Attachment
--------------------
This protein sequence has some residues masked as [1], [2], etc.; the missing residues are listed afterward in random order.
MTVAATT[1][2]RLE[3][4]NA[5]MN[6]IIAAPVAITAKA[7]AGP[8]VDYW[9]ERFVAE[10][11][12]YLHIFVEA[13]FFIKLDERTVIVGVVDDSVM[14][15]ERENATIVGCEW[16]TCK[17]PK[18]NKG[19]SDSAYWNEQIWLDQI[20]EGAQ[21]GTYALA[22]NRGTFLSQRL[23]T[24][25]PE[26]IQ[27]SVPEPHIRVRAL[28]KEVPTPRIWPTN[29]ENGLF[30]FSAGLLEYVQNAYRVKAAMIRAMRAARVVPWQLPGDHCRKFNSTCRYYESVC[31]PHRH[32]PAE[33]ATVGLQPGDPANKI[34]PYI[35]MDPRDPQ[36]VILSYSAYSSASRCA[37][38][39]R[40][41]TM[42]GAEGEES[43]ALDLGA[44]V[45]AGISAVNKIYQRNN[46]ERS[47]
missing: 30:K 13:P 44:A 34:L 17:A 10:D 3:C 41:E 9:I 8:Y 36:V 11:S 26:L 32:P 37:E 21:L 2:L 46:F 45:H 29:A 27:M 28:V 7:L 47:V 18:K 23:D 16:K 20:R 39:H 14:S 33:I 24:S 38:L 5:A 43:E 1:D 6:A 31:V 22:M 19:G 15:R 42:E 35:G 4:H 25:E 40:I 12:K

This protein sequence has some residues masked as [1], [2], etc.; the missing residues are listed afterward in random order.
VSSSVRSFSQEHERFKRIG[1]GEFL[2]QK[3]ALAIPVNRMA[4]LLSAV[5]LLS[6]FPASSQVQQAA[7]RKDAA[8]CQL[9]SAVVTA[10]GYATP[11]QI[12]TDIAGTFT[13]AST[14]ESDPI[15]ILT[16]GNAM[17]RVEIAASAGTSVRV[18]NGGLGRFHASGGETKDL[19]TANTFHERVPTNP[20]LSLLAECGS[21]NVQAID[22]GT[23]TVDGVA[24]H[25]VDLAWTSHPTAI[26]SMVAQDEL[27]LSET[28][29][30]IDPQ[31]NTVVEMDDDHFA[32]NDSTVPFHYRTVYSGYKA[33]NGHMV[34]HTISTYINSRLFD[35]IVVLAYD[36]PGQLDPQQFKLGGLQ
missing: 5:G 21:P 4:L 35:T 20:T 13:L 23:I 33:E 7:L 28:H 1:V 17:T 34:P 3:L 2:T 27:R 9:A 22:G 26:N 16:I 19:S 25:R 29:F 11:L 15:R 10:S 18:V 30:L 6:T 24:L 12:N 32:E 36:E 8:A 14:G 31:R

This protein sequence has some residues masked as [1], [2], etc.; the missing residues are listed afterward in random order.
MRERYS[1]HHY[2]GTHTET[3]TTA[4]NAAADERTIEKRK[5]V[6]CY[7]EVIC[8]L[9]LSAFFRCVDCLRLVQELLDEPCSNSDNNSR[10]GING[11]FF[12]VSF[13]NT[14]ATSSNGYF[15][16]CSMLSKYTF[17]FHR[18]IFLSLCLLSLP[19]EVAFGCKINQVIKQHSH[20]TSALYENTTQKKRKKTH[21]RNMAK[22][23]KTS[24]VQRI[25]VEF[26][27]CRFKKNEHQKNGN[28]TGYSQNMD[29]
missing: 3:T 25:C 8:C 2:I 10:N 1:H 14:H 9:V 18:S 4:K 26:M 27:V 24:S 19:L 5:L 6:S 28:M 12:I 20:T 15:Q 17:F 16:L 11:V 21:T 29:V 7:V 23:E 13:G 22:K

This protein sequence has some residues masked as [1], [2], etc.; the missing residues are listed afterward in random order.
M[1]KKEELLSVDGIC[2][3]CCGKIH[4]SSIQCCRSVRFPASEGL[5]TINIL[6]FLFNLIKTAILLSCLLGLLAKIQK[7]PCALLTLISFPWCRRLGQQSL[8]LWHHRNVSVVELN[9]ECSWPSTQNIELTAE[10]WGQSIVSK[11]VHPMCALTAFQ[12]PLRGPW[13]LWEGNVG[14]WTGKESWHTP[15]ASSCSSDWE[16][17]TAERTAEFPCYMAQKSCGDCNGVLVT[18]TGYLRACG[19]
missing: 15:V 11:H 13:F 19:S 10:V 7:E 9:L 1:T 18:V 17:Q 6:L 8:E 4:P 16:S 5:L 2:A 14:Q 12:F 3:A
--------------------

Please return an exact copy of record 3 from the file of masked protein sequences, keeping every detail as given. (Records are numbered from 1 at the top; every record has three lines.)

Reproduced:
This protein sequence has some residues masked as [1], [2], etc.; the missing residues are listed afterward in random order.
MRERYS[1]HHY[2]GTHTET[3]TTA[4]NAAADERTIEKRK[5]V[6]CY[7]EVIC[8]L[9]LSAFFRCVDCLRLVQELLDEPCSNSDNNSR[10]GING[11]FF[12]VSF[13]NT[14]ATSSNGYF[15][16]CSMLSKYTF[17]FHR[18]IFLSLCLLSLP[19]EVAFGCKINQVIKQHSH[20]TSALYENTTQKKRKKTH[21]RNMAK[22][23]KTS[24]VQRI[25]VEF[26][27]CRFKKNEHQKNGN[28]TGYSQNMD[29]
missing: 3:T 25:C 8:C 2:I 10:N 1:H 14:H 9:V 18:S 4:K 26:M 27:V 24:S 19:L 5:L 6:S 28:M 12:I 20:T 15:Q 17:F 16:L 11:V 21:T 29:V 7:V 23:E 13:G 22:K